24 August 2021

Whitehaven ramps up progressive rehabilitation at Maules Creek

Progressive rehabilitation at Maules Creek is well underway and already delivering significant environmental benefits.

The progressive rehabilitation process, which will ultimately see the site become a woodland forest of more than 1,000 hectares, has ramped up over the last 12 months with the team undertaking their largest tree planting campaign to date.

To date 40,000 trees have been planted across a 194 hectare rehabilitation which will ultimately see 79,500 trees planted by the end of the year.

Whitehaven has partnered with a Uralla-based provider to plant around 2,000 trees per day for the 2021 season using locally sourced and grown tubestock. The area has also been seeded with a White Box Gum Woodland seed mix to establish the understory and midstorey species.

The team will continue to monitor the rehabilitation area, including these trees, to assess their survival rates, understand how quickly they’re growing and review the success of the mixture of species to inform future rehabilitation.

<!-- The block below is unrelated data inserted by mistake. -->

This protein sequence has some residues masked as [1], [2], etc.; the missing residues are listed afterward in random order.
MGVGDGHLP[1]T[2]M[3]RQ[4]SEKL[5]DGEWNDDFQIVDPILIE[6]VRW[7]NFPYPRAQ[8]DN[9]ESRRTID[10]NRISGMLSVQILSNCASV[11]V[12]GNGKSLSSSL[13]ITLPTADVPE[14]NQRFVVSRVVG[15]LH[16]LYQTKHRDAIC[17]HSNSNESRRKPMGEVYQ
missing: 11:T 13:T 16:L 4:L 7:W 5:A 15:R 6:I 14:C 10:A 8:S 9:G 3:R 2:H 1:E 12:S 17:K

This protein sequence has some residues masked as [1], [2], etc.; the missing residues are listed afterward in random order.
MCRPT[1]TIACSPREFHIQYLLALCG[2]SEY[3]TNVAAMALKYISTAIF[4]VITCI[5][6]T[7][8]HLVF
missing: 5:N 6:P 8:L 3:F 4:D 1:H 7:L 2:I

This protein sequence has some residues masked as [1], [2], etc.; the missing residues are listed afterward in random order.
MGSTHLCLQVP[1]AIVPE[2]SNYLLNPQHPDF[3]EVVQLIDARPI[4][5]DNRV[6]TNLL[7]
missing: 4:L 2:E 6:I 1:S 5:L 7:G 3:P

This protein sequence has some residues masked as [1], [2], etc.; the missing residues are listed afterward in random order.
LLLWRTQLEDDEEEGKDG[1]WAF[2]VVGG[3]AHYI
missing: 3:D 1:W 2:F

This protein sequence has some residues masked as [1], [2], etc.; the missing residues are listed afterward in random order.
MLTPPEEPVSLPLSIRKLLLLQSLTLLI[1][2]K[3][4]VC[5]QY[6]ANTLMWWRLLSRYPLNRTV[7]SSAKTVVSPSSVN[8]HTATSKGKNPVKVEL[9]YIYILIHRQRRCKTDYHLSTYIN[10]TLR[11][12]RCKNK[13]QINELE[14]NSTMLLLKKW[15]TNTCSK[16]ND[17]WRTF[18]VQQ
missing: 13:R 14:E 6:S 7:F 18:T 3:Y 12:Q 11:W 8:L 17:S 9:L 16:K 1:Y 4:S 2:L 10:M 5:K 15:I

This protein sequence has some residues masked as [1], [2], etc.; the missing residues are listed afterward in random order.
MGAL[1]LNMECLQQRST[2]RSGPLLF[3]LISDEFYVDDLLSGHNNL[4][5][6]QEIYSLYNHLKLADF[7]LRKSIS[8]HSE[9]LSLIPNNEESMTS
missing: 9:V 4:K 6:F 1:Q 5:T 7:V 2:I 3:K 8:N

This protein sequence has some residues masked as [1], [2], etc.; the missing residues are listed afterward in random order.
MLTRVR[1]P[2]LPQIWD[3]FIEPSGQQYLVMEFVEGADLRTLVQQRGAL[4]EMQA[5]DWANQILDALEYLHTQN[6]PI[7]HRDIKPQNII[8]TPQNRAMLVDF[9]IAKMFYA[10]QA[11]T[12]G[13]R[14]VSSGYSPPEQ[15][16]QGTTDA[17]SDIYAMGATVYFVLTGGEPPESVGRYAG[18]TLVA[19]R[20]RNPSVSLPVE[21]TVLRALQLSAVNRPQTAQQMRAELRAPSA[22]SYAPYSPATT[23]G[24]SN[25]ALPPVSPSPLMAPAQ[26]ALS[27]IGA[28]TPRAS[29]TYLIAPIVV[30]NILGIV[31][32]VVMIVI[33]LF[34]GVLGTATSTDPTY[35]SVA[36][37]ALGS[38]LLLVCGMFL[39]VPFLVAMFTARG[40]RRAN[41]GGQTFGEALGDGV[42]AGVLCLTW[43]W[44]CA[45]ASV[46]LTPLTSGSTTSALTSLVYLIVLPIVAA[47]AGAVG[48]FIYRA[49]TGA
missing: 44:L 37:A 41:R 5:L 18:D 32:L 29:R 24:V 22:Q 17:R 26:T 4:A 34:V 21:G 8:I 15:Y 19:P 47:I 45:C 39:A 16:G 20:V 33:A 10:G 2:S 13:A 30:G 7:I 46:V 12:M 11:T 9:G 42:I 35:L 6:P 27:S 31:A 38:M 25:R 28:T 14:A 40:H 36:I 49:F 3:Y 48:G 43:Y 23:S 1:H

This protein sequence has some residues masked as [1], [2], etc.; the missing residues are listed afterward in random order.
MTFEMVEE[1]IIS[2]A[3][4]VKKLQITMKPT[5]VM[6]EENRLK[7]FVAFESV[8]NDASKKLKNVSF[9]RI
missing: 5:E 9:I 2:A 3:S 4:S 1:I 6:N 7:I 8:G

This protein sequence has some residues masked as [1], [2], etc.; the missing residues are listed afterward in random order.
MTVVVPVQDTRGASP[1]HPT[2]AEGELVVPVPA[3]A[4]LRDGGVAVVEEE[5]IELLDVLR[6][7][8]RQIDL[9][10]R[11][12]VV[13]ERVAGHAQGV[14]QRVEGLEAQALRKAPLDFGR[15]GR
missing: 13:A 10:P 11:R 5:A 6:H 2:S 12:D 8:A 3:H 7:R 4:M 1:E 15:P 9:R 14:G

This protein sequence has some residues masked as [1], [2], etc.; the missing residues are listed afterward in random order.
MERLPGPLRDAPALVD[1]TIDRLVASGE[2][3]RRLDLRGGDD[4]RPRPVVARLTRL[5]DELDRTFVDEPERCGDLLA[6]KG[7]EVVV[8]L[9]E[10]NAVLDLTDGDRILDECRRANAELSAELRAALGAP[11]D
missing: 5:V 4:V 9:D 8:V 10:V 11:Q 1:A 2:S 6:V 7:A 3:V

As Maules Creek’s operations progress to in-pit dumping (placing overburden material in the pit rather than out of the pit), Whitehaven is targeting its out-of-pit emplacement areas for future progressive rehabilitation opportunities, improving the view of the mine from surrounding areas.

Over the next two years, another 80 hectares of rehabilitation are expected to become available, which will not only deliver more vegetation but also help to minimise potential sources of dust from non-vegetated overburden areas.

Maules Creek has transitioned to the use of geomorphic design into the future of its progressive rehabilitation program following a successful trial period

Geomorphic design is a best-practice landscape design process that encompasses a landscape’s natural features to move water through the rehabilitation area and produce more natural looking landforms. It generally requires less maintenance and provides greater stability once established, helping to create self-sustaining environments over the long-term.

So far, about 100 hectares of Maules Creek’s 194 hectare of rehabilitation has incorporated the fluvial geomorphic design, which is believed will lead to improved rehabilitation and visual outcomes for the environment and the community.

The rehabilitation work at Maules Creek is part of Whitehaven’s broader commitment to the environment, which involves conducting progressive rehabilitation across all of its mine sites in consultation with relevant stakeholders.

Back to News

to top